The Bank contends that Liberty Bank and Aetna are distinguishable from this case. In particular, the Bank argues that unlike the allegations at issue in Liberty Bank and Aetna, the factual allegations in the underlying Mann Farms complaint incorporate all of the elements of a defamation claim and thus state a separate claim for defamation.
Contrary to the Bank's assertion, the factual allegations in the underlying complaint do not state a separate claim for defamation. The Montana Supreme Court construed the complaint as stating claims for "breach of the implied covenant of good faith and fair dealing, breach of fiduciary obligations, negligent misrepresentation, interference with contract, and breach of the implied contract of customer privacy." Mann Farms Inc., 801 P.2d at 75. The Montana Supreme Court did not find a claim for defamation. See id. Although the Montana Supreme Court was not faced with the question of whether the facts recited in the underlying complaint give rise to a duty to defend, its characterization of the complaint is persuasive authority that under Montana law, the allegations in Count II are incidental to the bad faith and breach of fiduciary claims and do not state a separate defamation claim. Thus, the district court did not err in holding that the factual allegations in the underlying complaint do not trigger the duty to defend under the Personal Injury Endorsement.
The Bank also contends that the Mann Farms complaint states a cause of action for invasion of privacy sufficient to invoke USF & G's duty to defend. Count II of that complaint includes an allegation that the Bank provided unauthorized information about Mann Farms to other lending institutions. Count V alleges that the Bank breached the "implied contract of customer privacy by disclosing information about [Mann Farms'] banking relationship without authorization."
Contrary to the Bank's assertion, the bare allegations in Count III are insufficient to trigger the duty to defend. As the district court noted, these allegations were made in support of causes of action for breach of fiduciary duty and bad faith claims, and do not state a separate claim for invasion of privacy. See e.g., Aetna, 662 F. Supp. at 1132 (duty to defend is triggered by the claim asserted in the underlying complaint. A bare factual allegation offered in support of a non-covered claim will not create a duty to defend.)
Count V, however, presents a different issue. Unlike Count III, Count V specifically identifies a claim for "breach of the implied contract of customer privacy." The Bank cites no authority supporting the existence of this tort and it is unclear whether such a cause of action exists in Montana. Indeed, we agree with the district court that Mann Farms' theory of liability seems more akin to a tort claim for breach of the implied covenant of good faith and fair dealing than to an invasion of privacy claim. Nevertheless, to the extent that Count V can be viewed as stating a claim for the common law tort of invasion of privacy, the issue is whether the tort was alleged with sufficient precision to trigger the duty to defend.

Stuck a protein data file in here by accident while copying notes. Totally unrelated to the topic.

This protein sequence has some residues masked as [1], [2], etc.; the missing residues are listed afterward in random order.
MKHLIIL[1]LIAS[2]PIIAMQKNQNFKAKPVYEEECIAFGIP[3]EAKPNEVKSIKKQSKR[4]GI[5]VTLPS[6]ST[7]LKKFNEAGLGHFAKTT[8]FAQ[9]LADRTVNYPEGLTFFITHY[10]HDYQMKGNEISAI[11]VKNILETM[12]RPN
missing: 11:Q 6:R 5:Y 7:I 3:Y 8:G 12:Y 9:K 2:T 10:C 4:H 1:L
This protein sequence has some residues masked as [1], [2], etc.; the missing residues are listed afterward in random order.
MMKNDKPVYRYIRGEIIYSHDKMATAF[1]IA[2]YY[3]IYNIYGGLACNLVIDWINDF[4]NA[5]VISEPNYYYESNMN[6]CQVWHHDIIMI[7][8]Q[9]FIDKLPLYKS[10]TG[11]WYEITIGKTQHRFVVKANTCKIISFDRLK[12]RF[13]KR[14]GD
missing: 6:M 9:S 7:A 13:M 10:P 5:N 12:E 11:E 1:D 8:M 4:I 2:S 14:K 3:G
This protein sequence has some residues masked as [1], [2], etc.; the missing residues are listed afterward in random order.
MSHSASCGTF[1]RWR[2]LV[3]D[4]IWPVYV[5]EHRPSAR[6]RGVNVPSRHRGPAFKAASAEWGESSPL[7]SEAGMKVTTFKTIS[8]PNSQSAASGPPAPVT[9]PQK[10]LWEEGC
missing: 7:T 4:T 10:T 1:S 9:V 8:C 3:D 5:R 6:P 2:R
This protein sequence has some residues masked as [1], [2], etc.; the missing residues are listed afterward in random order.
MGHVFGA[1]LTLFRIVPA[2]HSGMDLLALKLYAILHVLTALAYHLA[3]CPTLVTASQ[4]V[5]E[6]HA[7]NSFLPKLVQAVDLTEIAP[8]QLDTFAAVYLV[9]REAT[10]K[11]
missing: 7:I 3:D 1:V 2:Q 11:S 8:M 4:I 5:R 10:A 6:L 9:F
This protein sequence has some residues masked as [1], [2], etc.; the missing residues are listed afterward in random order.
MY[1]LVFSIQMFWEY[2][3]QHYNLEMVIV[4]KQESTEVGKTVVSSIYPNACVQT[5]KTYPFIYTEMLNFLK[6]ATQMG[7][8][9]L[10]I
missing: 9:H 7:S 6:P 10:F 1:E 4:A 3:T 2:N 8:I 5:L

The label given a cause of action will not, by itself, trigger coverage under the policy. See Burns v. Underwriters Adjusting Co., 765 P.2d 712, 712-13 (Mont.1988) ("the proper focus of inquiry is the acts giving rise to coverage, not the language of the complaint"). The facts alleged in support of a covered claim must support the liability theory. Id. To state a claim for invasion of privacy, a plaintiff must allege facts demonstrating a " 'wrongful intrusion into one's private activities in such a manner as to outrage or cause mental suffering, shame, or humiliation to a person of ordinary sensibilities.' " Sistock v. Northwestern Tel. Sys. [s], Inc., 615 P.2d 176, 182 (Mont.1980) (quotation omitted).
Count V does not allege sufficient facts to establish a "wrongful" intrusion into the plaintiff's right of privacy. Rather, the facts offered in support of that claim merely state that the Bank informed other lending institutions of plaintiff's financial affairs without the plaintiff's consent. As the Montana Supreme Court noted, the Bank's disclosure of information concerning Mann Farms' finances occurred as part of a routine, lawful credit check and was done with a "legitimate business purpose." Mann Farms, 801 P.2d at 77. The facts offered in support of the claim for "breach of the implied contract of customer privacy" are insufficient to state a claim for invasion of privacy. Therefore, they do not give rise to a duty to defend under the Personal Injury Endorsement.
The panel unanimously finds this case suitable for submission on the record and briefs without oral argument pursuant to Fed. R. App. P. 34(a), 9th Cir.Rule 34-4
This disposition is not appropriate for publication and may not be cited to or by the courts of this circuit except as provided by 9th Cir.R. 36-3
Mann Farms Inc. v. Traders State Bank of Popular Montana, 245 Mont. 234, 801 P.2d 73 (1990)